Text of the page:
While the disarmament enclave in Geneva deliberate the draft report of the OEWG, in Washington D.C. media reports indicate that President Obama is planning on consolidating his legacy vis-à-vis his 2009 Prague Agenda visions before he leaves office. These rumored policy actions include: a doctrinal shift to the adoption of a no-first-use policy; an extension of New START; and a UNSC resolution on nuclear testing. Some members of the Senate are also weighing in on the rumored presidential review of nuclear policy, encouraging the adoption of a no-first-use policy, among other actions concerning the Pentagon’s modernization plans for the U.S. arsenal.
The efforts by President Obama to push forward a politically-binding UNSC resolution on nuclear testing which would call on states not to test and support the CTBT’s objectives’ can be the low-hanging fruit. As explained by the Arms Control Association, the proposed UNSC resolution would be politically-binding but not legally-binding, and would serve to reinforce the global norm against testing. It would not interfere or ‘“cede with the Senate’s constitutional role” on advice or consent’ of the CTBT, as had been argued by Senate Foreign Relations Committee Chairman Sen. Bob Corker (R-Tenn.). The CTBT was signed by President Clinton in 1996, but has yet to enter into force due to pending ratifications by Annex II states. The Obama administration’s efforts to highlight and reinforce the testing taboo on the 20th year of the CTBT’s existence would be a positive boost and high-level reaffirmation of the non-testing norm and aim to elevate the issue on the international agenda of policy priorities.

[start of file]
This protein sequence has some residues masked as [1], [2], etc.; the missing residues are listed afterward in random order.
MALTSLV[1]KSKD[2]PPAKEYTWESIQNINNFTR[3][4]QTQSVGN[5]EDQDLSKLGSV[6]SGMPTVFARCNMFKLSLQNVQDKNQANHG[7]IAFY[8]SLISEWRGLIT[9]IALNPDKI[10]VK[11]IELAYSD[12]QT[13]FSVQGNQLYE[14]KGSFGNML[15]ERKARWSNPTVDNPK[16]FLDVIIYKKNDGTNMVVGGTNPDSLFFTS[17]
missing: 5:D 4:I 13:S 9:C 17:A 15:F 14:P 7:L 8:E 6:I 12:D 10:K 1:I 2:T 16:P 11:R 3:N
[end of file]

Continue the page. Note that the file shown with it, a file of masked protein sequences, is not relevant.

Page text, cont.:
Although other suggested actions, including a change in nuclear doctrine, would be favorably received in the disarmament community—and may improve atmospherics in the 2020 NPT review cycle—the ‘last minute’ moves such as an announcement of a no-first-use policy by the Obama administration could be rapidly overturned by its successor administration. The U.S. Air Force Secretary Deborah Lee James has reportedly expressed she would be personally “concerned” if the US implemented a formal no-first-use policy for nuclear weapons.
To complete the picture of U.S. situation, Mr Trump’s alleged comments on nuclear weapons policy and use have generated interest in command and control issues surrounding nuclear weapons in the U.S. The experts have generated timely analysis of no first use and U.S. deterrence policy. A useful and informative timeline explaining launch on attack policy has been posted on the NTI website.
After Busy Summer, the Autumn of Reflection?
To what extent the deep and growing polarization that exists between nuclear disarmament and deterrence enclaves within the broader nuclear policy community can be bridged, remains an open question. Whether the appetite exists at this time for bridging efforts—particularly with the growing momentum (formalized through the OEWG) to convene a conference in 2017 to negotiate a ban instrument on nuclear weapons—is more doubtful. It would behoove states and analysts to engage in timely and constructive discussions on what viable alternative and options for maintaining strategic stability (as well as providing security assurances and insurance against uncertainties)—beyond the contested reliance on nuclear weapons—exist. This is particularly prudent in light of emerging technologies, which may offer both challenges and alternatives to strategic stability based on nuclear deterrence. Left unbridged, the polarized views on the role and value of nuclear weapons won’t bring positive contributions towards reducing the risk of nuclear weapons use and a secure world free of nuclear weapons.Φ
The opinions articulated above represent the views of the author(s), and do not necessarily reflect the position of the European Leadership Network or any of its members. The ELN’s aim is to encourage debates that will help develop Europe’s capacity to address the pressing foreign, defence, and security challenges of our time.
Jenny Nielson is a Postdoctoral Fellow at the Vienna Center for Disarmament and Non-Proliferation (VCDNP).